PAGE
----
When most fishermen recall the day when they first started crappie fishing, typically involve nostalgic boyhood tales of bobbing with minnows with family members at a local pond or lake.
Guide Joel Munday of Outdoor Expeditions USA has memories of a more recent origin.
“I didn’t begin crappie fishing until about five years ago, and I mainly educated myself on how to catch them” he said.
Munday’s decision to learn about crappie fishing came from his job: guiding bass fishermen since the late 1990s on the three lakes that surround Raleigh, N.C.: Falls of Neuse, Jordan and Shearon Harris. Munday began getting numerous requests for guided crappie trips, so he started studying up on slabs.
“It was a matter of supply and demand that prompted me to guide for crappie,” he said. “It was also another way to supplement my earnings.”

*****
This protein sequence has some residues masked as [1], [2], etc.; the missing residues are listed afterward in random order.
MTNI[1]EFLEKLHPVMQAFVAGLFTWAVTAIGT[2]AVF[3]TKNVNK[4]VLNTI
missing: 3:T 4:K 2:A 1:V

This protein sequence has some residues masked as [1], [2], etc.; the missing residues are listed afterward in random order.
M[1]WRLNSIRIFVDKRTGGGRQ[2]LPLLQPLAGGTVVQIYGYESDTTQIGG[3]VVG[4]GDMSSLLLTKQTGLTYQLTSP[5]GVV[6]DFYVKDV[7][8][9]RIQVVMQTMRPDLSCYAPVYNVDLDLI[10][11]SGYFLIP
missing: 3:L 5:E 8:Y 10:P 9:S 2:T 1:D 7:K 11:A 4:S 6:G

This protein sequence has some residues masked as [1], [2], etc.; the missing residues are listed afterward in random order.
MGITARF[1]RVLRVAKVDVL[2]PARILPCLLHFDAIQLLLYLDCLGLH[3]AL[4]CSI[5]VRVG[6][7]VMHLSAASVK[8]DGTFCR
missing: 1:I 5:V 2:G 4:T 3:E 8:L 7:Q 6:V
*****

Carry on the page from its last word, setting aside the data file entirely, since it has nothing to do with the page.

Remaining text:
With no prior crappie-fishing experience, Munday had a formidable task in becoming an “expert” on slabs.
“I couldn’t have done it without the new advances in electronics,” said Munday who uses wide-scan imaging units to locate crappie when they aren’t shallow and are more difficult to catch than in the spring.
Munday said crappie are similar to bass when spring gives way to summer. They move to offshore structure harboring stumps or brush, or they suspend in deep water near forage.
“If I had one tip to give crappie fishermen to help them increase their catches, it would be to invest in a quality electronics unit, one that offers good separation of images and GPS capabilities,” he